Pay when paid clause ineffective to protect main contractor:
“In an attempt to protect it from the client’s potential insolvency, Shepherd Construction’s solicitors drafted a pay-when-paid clause, which provided that Shepherd would not be liable to pay its subcontractors in the event that the employer went into administration. However, the clause was not correctly drafted as it failed to take into account all the possible routes to insolvency, particularly self-certifying administration. This had been introduced by amendment into the Insolvency Act 1996 by the Enterprise Act 2002. The employer, Trinity Wakefield, went into self-certifying administration, and the court found that the clause was ineffective. It also rejected arguments that the clause should be construed to include self-certifying administration.”
Coulson, J. had held that Shepherd Construction could not rely upon “pay-when-paid” clause to refuse to pay Hare £996,683.35 following the administration of the employer Trinity Wakefield. Ltd. The issue also affected a number of other subcontractors on the project. The “pay-when-paid” clause had been drafted by Shepherd’s solicitors for insertion in a standard form of subcontract. The clause had stated that Shepherd would not be liable to make further payments to the subcontractor in the event that the employer or anyone else responsible for paying Shepherd became insolvent or went into administration, or was the subject of a winding-up order. The clause defined the different methods of becoming insolvent:
“32.2(sic) For the purposes of clause 32.1 a company becomes insolvent:
“32.2.1 On the making of an administration order against it under Part II of the Insolvency Act 1986;
“32.2.2 On the appointment of an administrative receiver or a receiver or manager of its property under Chapter 1 of Part III of that Act or the appointment of a receiver under Chapter 2 of that Part;
“32.2.3 On the passing of a resolution for voluntary winding up without a declaration of solvency under section 89 of that Act; or:
“32.2.4 On the making of a winding-up order under Part IV or V of that Act.”
Trinity had used the same clause in their subcontracts with Hare and C. R. Reynolds.
Trinity went into self-certifying administration, and Shepherd had sought to rely upon the clause to avoid paying the subcontractors. The judge had ruled that the clause could not apply because Trinity had not become insolvent within the meaning of the clause because there had been no order of the court. Shepherd argued that because the drafting of the clause had not taken into account the subsequent amendments to the Insolvency Act brought about by the Enterprise Act which had introduced the self-certifying method of administration, the clause should be construed as covering all the routes to administration.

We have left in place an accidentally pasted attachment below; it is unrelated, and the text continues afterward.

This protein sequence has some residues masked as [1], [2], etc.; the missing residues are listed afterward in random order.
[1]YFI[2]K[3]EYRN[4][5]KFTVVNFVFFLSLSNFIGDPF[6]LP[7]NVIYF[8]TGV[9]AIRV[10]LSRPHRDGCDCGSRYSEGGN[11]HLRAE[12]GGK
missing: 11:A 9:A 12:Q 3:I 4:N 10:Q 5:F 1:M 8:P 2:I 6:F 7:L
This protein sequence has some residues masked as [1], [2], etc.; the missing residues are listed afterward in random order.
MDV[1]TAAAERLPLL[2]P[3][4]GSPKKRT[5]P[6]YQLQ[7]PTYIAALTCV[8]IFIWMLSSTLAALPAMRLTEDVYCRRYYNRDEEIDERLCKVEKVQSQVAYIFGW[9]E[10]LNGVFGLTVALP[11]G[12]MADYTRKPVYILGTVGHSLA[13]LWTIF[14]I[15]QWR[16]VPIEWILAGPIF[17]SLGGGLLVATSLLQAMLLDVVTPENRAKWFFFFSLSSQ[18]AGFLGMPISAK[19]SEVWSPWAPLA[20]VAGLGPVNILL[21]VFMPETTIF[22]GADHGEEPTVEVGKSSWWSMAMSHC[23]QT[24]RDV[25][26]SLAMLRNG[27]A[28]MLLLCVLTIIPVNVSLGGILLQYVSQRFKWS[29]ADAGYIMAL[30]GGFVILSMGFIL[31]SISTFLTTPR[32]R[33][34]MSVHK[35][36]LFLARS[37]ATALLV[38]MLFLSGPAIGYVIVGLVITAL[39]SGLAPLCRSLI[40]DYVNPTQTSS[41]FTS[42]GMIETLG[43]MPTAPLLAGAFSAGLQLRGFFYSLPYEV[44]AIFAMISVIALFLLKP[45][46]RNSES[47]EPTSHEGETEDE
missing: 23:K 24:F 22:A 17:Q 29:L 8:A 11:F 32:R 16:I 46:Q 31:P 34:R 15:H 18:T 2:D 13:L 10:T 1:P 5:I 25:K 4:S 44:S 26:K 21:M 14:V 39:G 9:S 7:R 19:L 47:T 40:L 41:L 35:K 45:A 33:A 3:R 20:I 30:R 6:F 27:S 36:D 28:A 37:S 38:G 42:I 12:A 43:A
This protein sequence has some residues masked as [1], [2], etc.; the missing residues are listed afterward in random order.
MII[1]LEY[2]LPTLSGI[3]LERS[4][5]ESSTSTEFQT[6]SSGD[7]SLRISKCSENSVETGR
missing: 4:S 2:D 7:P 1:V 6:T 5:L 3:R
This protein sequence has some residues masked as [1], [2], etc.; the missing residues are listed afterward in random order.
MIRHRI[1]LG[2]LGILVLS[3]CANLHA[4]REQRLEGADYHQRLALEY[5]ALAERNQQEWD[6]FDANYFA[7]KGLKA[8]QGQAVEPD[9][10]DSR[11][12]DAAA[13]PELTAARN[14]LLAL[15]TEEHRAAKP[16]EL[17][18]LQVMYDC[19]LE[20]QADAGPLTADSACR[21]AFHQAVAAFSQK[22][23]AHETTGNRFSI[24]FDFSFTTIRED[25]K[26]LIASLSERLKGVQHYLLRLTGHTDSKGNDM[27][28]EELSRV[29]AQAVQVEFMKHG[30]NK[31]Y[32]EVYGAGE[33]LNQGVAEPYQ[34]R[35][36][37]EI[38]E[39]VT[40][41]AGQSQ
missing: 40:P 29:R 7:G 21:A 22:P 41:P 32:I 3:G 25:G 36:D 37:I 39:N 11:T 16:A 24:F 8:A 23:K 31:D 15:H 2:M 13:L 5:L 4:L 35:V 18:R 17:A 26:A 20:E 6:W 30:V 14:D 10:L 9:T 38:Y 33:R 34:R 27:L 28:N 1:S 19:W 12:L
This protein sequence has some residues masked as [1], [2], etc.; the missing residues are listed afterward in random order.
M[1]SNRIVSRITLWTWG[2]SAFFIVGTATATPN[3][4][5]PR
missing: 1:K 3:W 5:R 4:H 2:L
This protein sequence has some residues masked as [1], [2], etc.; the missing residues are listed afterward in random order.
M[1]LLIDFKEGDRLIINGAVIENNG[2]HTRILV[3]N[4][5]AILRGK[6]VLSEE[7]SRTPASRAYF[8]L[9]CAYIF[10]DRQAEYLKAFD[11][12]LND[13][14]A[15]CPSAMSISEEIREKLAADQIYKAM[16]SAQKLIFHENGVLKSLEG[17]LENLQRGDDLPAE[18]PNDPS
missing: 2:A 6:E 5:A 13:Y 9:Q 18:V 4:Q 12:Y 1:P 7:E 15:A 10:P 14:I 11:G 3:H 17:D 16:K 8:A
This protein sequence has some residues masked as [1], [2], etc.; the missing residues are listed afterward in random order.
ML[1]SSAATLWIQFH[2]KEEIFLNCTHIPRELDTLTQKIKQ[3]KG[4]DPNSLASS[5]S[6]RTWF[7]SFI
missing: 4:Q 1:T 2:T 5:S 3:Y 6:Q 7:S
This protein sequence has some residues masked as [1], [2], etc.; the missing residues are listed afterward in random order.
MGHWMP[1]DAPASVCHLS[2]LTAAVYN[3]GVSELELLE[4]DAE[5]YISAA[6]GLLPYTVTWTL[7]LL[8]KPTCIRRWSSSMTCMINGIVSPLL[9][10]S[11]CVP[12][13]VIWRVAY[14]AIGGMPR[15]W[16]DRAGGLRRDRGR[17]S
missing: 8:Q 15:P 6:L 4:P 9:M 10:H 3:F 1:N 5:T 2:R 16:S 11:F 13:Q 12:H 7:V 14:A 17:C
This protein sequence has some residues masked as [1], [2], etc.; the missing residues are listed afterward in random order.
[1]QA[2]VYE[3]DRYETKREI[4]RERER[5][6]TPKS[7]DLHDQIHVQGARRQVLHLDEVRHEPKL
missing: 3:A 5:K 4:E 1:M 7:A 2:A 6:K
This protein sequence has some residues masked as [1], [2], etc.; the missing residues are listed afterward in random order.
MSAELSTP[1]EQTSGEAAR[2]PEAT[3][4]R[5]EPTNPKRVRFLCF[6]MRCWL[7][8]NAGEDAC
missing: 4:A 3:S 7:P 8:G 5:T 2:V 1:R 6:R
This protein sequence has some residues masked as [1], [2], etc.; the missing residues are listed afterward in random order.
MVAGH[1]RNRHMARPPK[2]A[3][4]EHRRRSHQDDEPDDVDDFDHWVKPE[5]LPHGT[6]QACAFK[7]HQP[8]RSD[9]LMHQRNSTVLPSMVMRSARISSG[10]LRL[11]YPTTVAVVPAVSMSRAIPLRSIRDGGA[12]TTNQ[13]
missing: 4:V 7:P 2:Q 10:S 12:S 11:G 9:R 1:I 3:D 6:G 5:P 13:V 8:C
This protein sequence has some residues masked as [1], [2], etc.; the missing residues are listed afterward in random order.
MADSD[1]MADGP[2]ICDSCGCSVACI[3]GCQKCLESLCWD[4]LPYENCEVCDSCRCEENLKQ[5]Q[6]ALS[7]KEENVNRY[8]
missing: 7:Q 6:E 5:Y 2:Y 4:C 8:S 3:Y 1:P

Shepherd sought to show that the judge’s assumptions had been unrealistic, and argued that any reasonable person would have known about s.113 of the Housing Grants Construction and Regeneration Act 1996 and its amendment and would have appreciated that something had gone wrong with the drafting of the clause. Shepherd produced statistics to show that the majority of administrations were “self certified” to support its argument that any reasonable person would have realised that the drafting of the clause was not correct.
The court found that “pay-when-paid” clauses were made ineffective unless the third party was insolvent, and “insolvency” was defined by reference to the ways in which a company could become insolvent. For a main contractor to have an effective “pay-when-paid” clause, he would have to identify the way in which the third party employer became insolvent by reference to the definition in the legislation. If the main contractor chose a way which was not in accordance with the legislation because the provision had been wrongly drafted, the court saw no reason why, no matter how obvious it was, that the principles in Investors Compensation Scheme Ltd. v West Bromwich Building Society,  1 All ER 98, would help him out. There was no evidence that it had been realised that an error had been made in the clause. As it stood, the clause did work as it stood, it was just that the number of court orders made was tiny compared with the number of self-certifying administrations. The clause did not share the risk of insolvency, it was simply relieving Shepherd of any liability to pay. If Shepherd wished to rely upon such a clause, it was up to them to get it right. If a party wishes to relieve itself of a legal liability, clear words are needed to do so.